Date Posted: 27/05/2016
23 May: the week at Read
Year 8 Book Reviews - Part 2
The Night Circus by Erin Morgenstern
The Night Circus is a fictional book set in the late 1800s about a girl called Celia who is the daughter of a magician. Whereas her father uses mirrors and false bottoms to deceive his audiences into thinking he can do magic, Celia has legitimate powers. The book also focuses on a boy named Marco who is adopted by a rich gentleman after he sees that Marco has powers. The magician and the gentlemen have a wager about the two children. They will be forced to undergo a challenge for the satisfaction of their fathers.
I would expect the people who would enjoy the book the most would be the sort of people who enjoy period dramas such as Pride and Prejudice or more mystical novels like Harry Potter. Although I wouldn’t recommend this novel for very young children as there is some infrequent swearing and it may be difficult for them to understand the old fashioned language.
Lessons from Auschwitz project
Sixth formers Alfie Thomlinson and Daniel Johnson recently attended a seminar at the Met Hotel in Leeds, as representatives of The Read School for the ‘Lessons from Auschwitz’ project, set up by the Holocaust Educational Trust, to raise awareness for the events of World War II in which over a million Jewish people were sent to their deaths. This seminar was the starter ahead of the main course, a full day’s visit to Poland the following Wednesday where the boys would be shown around two of the main Auschwitz sites and gain a real appreciation of the horrors of what occurred in the early 1940s across Europe.
Alfie said; “We travelled to our final destination - Auschwitz Birkenau. The scale of the site was unbelievable! The site alone was at least 10 times the size of the school including its grounds. I found that small details like the still standing barbed wire fencing said a lot to me, a barrier that was once the deciding factor of one’s freedom!"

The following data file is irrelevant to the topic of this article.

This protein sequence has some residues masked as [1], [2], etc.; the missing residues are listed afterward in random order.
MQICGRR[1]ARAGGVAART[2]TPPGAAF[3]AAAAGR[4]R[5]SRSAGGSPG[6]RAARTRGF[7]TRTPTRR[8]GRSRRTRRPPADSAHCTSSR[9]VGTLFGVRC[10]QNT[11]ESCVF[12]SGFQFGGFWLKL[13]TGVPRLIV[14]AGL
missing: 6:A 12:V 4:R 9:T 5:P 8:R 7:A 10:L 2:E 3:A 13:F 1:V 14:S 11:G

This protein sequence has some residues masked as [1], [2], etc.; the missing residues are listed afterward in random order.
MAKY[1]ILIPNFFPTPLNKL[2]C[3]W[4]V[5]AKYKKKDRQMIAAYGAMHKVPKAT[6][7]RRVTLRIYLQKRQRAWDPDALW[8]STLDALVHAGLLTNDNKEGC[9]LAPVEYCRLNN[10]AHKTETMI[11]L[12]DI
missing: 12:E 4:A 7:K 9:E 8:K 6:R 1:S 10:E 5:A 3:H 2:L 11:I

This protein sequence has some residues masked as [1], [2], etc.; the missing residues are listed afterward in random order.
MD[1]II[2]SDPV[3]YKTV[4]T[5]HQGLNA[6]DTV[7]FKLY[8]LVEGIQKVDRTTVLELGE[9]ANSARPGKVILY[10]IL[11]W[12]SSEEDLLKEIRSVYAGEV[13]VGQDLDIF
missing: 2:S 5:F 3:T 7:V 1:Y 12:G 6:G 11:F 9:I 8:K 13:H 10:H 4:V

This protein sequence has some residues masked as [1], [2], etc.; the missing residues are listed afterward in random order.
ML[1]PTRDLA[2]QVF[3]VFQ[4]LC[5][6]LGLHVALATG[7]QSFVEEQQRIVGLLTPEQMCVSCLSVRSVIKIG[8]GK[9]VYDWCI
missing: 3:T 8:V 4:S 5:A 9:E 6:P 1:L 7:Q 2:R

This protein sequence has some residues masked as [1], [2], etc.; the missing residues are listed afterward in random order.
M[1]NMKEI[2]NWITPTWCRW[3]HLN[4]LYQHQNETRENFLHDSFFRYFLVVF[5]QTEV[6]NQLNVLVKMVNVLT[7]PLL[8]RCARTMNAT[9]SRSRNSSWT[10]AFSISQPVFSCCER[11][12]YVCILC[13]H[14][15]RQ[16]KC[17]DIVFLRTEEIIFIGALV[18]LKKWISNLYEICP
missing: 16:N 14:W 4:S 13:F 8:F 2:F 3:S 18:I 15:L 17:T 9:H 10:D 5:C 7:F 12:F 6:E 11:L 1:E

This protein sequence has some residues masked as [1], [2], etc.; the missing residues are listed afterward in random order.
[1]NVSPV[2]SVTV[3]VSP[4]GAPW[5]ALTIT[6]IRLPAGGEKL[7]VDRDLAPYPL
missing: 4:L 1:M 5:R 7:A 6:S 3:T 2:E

“Auschwitz was an enlightening experience into the true horrors of war,” added Daniel. “Although I have visited it, I still find it hard to cope with what humanity can do to each other. We should all experience Auschwitz to make sure it does never happen again.”
Pre-School Royal Garden Party
Mrs Limbert brought in a very special invitation for Show and Tell; she had been invited to go to a Royal Garden Party at Buckingham Palace. The children in Pre-School were very excited and it was agreed to have our own Royal Tea Party in Pre-School whilst Mrs Limbert was at Buckingham Palace and make crowns to wear.
The children very carefully made 'Royal' letters to send home to their parents and used their very best handwriting to let mums and dads know about the Tea Party. Once they had put them into envelopes they went to watch Miss Walker put a very special blue 'Read School' stamp on the envelopes, just like the red one on Mrs Limbert's from the Queen and then they walked into the village to post them.
One of the children in Year 2 was so impressed by his little sister's letter he copied it and drew a special picture and asked Mrs Limbert to give to the Queen for her birthday and it, along with other pictures from Year 2 were taken all the way to Buckingham Palace by Mrs Limbert and given to one of the Royal Aides.
Back in Pre-School, everyone had a wonderful tea party with lots of food donated by parents and lots of fun party games. When Mrs Limbert returned she had a brilliant slide show of the palace and the guards and the Queen and her family.